JANGAN Klik sini:

Wednesday, July 30, 2008

Jason Brooke jejaki susur galur keturunan Raja Putih

KUCHING: Sejak beliau masih kanak-kanak, Jason Brooke, 23, sentiasa menanam minat yang cukup mendalam terhadap Sarawak, yang dikaitkan dengan era pemerintahan Raja Putih Brooke selama kira-kira satu abad lamanya sehingga ia dijadikan koloni British pada 1946.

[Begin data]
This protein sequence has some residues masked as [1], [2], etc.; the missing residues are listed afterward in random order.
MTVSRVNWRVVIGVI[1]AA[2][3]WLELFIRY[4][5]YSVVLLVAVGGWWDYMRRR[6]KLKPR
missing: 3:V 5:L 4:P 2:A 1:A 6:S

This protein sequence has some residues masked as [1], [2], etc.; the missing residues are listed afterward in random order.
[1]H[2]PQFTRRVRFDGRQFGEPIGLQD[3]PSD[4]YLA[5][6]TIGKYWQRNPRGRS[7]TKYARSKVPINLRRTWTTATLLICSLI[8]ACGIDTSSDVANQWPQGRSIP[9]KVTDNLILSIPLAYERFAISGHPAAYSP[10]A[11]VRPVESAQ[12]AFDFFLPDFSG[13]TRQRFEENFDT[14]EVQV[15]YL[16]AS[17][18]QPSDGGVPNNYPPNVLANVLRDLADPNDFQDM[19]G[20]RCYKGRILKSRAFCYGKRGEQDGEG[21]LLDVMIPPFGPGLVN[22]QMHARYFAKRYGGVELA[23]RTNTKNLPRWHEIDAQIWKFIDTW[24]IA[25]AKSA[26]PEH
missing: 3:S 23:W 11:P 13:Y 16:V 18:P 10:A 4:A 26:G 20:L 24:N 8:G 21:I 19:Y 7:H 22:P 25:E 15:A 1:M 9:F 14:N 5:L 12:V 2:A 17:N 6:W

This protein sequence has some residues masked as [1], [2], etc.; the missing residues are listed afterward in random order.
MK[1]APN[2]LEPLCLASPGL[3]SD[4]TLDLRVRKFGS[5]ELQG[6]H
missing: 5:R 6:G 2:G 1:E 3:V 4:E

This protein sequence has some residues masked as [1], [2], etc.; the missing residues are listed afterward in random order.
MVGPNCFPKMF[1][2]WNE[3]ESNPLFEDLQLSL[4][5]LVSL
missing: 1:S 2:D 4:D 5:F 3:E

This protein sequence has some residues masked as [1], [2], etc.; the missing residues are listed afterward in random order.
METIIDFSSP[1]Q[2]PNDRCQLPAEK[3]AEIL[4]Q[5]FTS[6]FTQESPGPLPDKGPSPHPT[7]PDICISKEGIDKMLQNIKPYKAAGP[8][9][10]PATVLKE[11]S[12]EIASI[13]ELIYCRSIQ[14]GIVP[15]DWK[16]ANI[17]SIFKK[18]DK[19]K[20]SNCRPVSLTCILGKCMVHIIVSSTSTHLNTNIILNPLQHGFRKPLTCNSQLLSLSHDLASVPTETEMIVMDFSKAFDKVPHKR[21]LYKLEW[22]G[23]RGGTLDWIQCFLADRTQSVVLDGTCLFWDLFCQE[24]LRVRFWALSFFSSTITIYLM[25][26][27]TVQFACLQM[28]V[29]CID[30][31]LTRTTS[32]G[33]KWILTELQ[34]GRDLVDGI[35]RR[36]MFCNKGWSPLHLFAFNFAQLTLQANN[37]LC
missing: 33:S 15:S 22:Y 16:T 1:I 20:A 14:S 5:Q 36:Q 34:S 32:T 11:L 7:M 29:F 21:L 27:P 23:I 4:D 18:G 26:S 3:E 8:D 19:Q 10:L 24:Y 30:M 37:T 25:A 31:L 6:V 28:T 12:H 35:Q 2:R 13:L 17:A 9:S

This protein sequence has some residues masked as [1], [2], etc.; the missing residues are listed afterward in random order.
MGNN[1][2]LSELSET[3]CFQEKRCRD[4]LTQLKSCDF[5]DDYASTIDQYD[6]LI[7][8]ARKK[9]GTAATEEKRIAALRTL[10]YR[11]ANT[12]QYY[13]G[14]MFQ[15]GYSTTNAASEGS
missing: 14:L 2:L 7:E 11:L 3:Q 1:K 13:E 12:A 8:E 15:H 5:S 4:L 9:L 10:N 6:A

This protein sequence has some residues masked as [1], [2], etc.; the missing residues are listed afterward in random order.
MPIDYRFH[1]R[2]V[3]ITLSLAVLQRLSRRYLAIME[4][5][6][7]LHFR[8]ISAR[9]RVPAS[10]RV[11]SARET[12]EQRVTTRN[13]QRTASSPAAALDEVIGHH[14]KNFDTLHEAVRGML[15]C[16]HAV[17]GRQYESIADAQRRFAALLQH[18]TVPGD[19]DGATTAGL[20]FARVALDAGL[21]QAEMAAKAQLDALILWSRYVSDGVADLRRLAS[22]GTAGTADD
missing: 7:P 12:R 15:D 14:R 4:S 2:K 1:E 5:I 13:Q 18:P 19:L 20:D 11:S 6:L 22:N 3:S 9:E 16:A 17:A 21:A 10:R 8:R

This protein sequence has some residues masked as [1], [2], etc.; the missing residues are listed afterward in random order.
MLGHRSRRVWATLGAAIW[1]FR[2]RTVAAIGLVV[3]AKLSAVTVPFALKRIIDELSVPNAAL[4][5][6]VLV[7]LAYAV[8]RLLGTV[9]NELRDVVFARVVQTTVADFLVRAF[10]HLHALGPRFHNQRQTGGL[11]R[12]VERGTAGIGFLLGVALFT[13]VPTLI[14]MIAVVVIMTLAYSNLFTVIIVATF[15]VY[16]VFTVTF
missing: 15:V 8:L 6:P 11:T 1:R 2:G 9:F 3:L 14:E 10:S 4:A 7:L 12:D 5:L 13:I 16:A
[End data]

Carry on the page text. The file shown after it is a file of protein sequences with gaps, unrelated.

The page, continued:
Pemuda kelahiran London yang juga piut kepada Raja Kedua Sir Charles Brooke itu berkata, minat mendalam terhadap Sarawak dan legasi datuknya membawa beliau untuk lawatan peribadi tiga minggu ke Sarawak, terutama semasa negeri sedang menyambut ulang tahun kemerdekaannya ke-45, membangun sebagai sebahagian daripada Malaysia. “Saya sentiasa ingin ke sini sejak sekian lama. Sejak saya masih muda lagi saya sering dekati datuk saya untuk mendapat maklumat mengenai Sarawak darinya,” katanya pada majlis minum petang ajuran Persekutuan Pelancongan Sarawak di Sarakraft Pavilion di sini, yang diadakan sempena kehadirannya di sini. “Rasanya seperti sekarang masa yang sesuai untuk datang,” kata beliau yang tiba di sini Ahad lalu, selepas menamatkan pengajian di University College Dublin di Ireland, dalam bidang Kesusasteraan dan Kesenian Inggeris. Datuknya, pewaris dan anak saudara kepada Raja Ketiga Sir Vyner Brooke, dikenakan hukuman buang dari Sarawak selepas tamat Perang Dunia Kedua kerana menentang penyerahan wilayah Raja Putih itu kepada kerajaan British, namun dibenarkan kembali 17 tahun kemudian selepas Sarawak mencapai kemerdekaan menerusi Malaysia. Dalam menjejaki warisan lama keturunannya di Sarawak, Jason berkata beliau juga membesar dengan pengetahun mengenai hubungan antara keluarganya dan Sarawak menerusi bapanya, James Brooke, yang tinggal di sini sejak bayi di awal 1940, dan sekarang menetap di Edinburgh, Scotland.